30 Nov 2010

From a rainy Te Anau to a sunny Invercargill – 30th

I think I am in the Gods of weather's good books as I have been very lucky with the weather throughout the whole trip. Is like the Gods had have study my itinerary and scheduled the weather to it, as suitable as possible. One may mention the five hours of rain in Kaikoura on 20th, yes, but it was well timed as I had to wash clothes and other boring things. And today as I was about to leave Te Anau it was raining already when I got up at 6am. Could not see the mountains in no direction. I had an easy breakfast and got on the bus to Invercargill at 8am. I put on my headphones and found Cure most suitable for the ride and the rainy grey mist outside. A nostalgic and gloomy affair, so to speak. Coincidentally, a beautiful track on Disintegration is named “Prayers For Rain”. I changed bus in Gore. What a name on a village. Suddenly, when we approached Invercargill there were breaks in the overcast. After an hour in Invercargill meanwhile I checked in at Tuatara Lodge it were sunny and almost clearblue sky. Concerning the Gods of weather…

I had a long walk exploring the centre of the city. I visited The Southland Museum and Art Gallery as well as the lovely Queens Park. Invercargill is somewhat a strange city and I don’t feel comfortable with its so called atmosphere. It’s like a sleeping town and after 7pm almost like a ghost town. However, I am not a party animal, but you know what I mean. It will be early to bed this evening. Tomorrow’s target species is Fernbird!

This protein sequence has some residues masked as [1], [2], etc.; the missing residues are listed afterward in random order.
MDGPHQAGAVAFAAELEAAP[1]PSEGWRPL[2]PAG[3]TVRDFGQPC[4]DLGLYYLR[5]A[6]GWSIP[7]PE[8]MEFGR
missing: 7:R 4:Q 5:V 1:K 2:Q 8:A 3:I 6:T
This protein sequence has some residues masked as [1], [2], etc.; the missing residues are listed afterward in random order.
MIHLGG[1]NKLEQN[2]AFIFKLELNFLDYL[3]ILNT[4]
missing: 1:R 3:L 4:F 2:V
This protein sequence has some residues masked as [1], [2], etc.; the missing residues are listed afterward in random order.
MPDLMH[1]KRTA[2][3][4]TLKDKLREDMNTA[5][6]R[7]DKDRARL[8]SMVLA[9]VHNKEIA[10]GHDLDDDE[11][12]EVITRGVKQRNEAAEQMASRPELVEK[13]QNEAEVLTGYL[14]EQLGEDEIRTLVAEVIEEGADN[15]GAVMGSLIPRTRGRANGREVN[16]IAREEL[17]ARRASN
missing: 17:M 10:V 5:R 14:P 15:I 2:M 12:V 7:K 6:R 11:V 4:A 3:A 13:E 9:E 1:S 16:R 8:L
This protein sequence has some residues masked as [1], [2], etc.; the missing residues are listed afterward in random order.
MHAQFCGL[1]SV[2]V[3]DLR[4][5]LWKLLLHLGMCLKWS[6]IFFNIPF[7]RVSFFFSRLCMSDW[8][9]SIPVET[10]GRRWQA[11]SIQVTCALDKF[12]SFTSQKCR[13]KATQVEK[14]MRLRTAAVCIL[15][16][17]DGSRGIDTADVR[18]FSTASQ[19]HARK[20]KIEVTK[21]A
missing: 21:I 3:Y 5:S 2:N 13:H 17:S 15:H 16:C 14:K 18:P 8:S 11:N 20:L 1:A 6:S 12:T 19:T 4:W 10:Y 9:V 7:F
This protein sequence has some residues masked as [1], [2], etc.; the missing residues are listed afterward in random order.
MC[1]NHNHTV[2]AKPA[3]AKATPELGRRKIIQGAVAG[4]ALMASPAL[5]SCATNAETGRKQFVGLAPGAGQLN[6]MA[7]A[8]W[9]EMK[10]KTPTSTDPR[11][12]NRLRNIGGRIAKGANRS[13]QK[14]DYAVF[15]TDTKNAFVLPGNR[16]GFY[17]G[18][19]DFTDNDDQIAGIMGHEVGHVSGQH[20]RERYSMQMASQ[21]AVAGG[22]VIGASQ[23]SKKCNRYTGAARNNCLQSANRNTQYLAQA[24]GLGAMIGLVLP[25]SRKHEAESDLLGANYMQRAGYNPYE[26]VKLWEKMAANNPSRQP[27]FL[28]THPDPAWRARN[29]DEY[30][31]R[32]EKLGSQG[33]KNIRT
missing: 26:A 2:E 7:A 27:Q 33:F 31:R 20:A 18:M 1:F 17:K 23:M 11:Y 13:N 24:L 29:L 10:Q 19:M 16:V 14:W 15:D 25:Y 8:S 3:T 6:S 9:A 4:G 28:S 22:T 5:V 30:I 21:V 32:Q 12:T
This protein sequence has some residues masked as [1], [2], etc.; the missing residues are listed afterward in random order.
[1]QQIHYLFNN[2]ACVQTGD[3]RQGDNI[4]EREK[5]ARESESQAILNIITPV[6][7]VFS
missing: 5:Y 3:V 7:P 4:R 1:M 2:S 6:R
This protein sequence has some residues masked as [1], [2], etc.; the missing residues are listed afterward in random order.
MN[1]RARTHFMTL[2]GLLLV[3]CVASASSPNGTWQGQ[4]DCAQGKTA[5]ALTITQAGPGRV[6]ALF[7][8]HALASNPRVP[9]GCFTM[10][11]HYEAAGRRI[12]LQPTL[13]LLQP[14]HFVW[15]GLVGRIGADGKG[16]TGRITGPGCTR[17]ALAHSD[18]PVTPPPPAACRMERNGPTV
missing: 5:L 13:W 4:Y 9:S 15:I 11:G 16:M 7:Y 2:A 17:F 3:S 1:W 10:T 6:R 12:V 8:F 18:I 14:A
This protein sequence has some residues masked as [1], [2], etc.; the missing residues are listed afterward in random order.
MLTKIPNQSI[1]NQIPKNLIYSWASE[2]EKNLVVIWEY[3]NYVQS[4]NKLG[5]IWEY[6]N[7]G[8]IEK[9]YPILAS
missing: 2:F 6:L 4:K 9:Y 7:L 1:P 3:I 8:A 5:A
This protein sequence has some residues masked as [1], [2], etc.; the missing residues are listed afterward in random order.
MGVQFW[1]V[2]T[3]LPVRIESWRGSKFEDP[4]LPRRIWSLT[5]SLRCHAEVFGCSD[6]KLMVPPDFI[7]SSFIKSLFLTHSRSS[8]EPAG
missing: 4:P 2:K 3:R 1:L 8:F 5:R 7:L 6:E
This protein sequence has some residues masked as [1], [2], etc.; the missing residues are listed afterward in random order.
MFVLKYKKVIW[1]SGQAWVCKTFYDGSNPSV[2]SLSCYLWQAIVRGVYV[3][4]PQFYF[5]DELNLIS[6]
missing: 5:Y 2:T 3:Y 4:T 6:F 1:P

Picture through the bus window, while listening to Cure. Perfect travelling weather.
The Southland Museum and Art Gallery. I enjoyed Roger Wandless photographic exhibition “Deepest Fiordland” very much. It also has the largest public display of live Tuatara in the world.
Tuatara is the only survivor of an ancient group of reptiles that roamed the earth at the same time as dinosaurs, which is why the tuatara is called a “living fossil”. Tuatara once lived throughout the mainland of New Zealand, but have survived in the wild only on 32 offshore islands. Tuatara is a Maori word meaning "spiny back".
A nice Tuatara baby. Only once every two to five years will the female be ready to mate. The male will sit outside her burrow and wait. If she is interested they will mate and 8 or 9 months later she will lay and bury 6 to10 eggs in a sunny place. 11 to16 months later the baby tuatara will hatch.

 A nice carving in Maori style.

 Tiki, which is one of the most popular Maori symbols. Also known as an emblem of other cultures belonging to the Polynesian culture. According to legends tiki was the first man on earth who originated from the stars.

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